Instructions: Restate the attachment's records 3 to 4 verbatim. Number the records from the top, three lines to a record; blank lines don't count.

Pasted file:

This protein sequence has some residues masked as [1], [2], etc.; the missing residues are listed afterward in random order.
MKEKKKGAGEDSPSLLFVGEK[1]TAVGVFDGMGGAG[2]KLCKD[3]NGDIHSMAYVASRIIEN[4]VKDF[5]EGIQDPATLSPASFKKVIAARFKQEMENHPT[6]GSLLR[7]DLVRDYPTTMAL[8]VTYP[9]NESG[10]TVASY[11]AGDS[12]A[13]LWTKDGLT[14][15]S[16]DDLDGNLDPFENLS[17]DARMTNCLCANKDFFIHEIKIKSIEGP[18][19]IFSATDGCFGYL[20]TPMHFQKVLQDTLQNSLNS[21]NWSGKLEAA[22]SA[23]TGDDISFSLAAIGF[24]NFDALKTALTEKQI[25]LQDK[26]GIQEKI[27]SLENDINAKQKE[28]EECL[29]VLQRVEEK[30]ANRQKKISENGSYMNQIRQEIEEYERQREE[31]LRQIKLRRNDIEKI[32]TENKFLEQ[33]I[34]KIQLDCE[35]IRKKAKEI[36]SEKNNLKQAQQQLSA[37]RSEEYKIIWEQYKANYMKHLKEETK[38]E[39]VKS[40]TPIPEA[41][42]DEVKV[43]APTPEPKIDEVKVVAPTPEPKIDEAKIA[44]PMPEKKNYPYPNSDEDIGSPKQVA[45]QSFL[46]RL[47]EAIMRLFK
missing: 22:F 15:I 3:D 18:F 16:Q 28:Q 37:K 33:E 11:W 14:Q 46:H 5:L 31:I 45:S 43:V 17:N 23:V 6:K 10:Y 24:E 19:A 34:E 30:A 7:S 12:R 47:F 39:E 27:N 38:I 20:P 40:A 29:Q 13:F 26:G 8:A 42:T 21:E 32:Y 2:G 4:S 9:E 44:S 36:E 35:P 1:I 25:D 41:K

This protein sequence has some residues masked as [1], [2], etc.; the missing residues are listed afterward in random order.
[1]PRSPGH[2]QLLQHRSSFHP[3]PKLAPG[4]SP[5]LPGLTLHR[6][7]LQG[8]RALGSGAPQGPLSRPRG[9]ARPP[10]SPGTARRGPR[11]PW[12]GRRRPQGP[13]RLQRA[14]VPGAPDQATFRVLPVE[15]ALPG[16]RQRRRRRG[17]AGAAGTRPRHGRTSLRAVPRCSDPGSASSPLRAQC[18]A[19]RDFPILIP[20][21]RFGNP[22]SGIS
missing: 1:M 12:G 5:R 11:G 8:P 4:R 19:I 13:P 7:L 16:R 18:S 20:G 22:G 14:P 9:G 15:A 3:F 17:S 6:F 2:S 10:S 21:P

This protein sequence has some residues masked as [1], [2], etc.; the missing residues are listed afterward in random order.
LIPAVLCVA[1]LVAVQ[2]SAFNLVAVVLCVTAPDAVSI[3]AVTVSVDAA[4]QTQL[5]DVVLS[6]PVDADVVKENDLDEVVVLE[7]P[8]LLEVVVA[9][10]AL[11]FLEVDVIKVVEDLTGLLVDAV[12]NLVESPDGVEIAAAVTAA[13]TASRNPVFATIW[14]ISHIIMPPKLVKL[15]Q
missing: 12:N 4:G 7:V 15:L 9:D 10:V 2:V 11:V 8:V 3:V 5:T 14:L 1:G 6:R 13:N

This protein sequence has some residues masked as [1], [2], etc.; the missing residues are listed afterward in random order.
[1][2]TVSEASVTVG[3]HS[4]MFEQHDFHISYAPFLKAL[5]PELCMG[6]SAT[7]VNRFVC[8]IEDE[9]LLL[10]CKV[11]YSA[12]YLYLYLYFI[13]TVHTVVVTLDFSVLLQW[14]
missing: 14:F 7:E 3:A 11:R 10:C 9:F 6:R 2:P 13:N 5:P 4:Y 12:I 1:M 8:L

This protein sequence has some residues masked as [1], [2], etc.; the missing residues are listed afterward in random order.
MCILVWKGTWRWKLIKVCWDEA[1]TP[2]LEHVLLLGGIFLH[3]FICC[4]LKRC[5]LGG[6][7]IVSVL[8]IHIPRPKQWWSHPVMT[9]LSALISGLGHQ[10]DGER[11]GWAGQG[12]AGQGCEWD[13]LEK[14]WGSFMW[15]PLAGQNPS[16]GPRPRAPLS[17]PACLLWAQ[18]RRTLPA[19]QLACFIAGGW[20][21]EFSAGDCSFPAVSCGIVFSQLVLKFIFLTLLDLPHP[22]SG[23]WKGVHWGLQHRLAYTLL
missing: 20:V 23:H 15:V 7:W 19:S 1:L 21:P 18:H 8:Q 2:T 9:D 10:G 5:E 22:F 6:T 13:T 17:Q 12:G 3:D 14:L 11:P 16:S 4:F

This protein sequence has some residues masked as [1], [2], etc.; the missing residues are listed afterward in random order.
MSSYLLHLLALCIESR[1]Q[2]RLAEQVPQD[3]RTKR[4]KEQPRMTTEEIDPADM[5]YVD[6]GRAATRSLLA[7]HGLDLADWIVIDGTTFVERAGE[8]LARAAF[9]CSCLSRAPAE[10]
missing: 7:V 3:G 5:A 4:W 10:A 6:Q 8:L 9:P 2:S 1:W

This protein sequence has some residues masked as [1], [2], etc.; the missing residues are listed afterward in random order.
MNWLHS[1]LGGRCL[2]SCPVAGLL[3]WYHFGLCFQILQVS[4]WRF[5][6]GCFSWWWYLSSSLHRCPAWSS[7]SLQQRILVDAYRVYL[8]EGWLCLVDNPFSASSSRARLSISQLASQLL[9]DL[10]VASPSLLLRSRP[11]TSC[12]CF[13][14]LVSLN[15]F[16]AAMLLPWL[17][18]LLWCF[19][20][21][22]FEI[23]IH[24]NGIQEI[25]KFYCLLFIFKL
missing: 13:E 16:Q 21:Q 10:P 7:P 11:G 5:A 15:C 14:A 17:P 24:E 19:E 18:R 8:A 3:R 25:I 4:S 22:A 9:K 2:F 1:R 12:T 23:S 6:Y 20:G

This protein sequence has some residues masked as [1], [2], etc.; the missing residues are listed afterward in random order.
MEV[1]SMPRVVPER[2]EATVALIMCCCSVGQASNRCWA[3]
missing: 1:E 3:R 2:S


This protein sequence has some residues masked as [1], [2], etc.; the missing residues are listed afterward in random order.
LIPAVLCVA[1]LVAVQ[2]SAFNLVAVVLCVTAPDAVSI[3]AVTVSVDAA[4]QTQL[5]DVVLS[6]PVDADVVKENDLDEVVVLE[7]P[8]LLEVVVA[9][10]AL[11]FLEVDVIKVVEDLTGLLVDAV[12]NLVESPDGVEIAAAVTAA[13]TASRNPVFATIW[14]ISHIIMPPKLVKL[15]Q
missing: 12:N 4:G 7:V 15:L 9:D 10:V 2:V 11:V 8:V 3:V 5:T 14:L 1:G 6:R 13:N

This protein sequence has some residues masked as [1], [2], etc.; the missing residues are listed afterward in random order.
[1][2]TVSEASVTVG[3]HS[4]MFEQHDFHISYAPFLKAL[5]PELCMG[6]SAT[7]VNRFVC[8]IEDE[9]LLL[10]CKV[11]YSA[12]YLYLYLYFI[13]TVHTVVVTLDFSVLLQW[14]
missing: 14:F 7:E 3:A 11:R 10:C 9:F 6:R 2:P 13:N 5:P 4:Y 12:I 1:M 8:L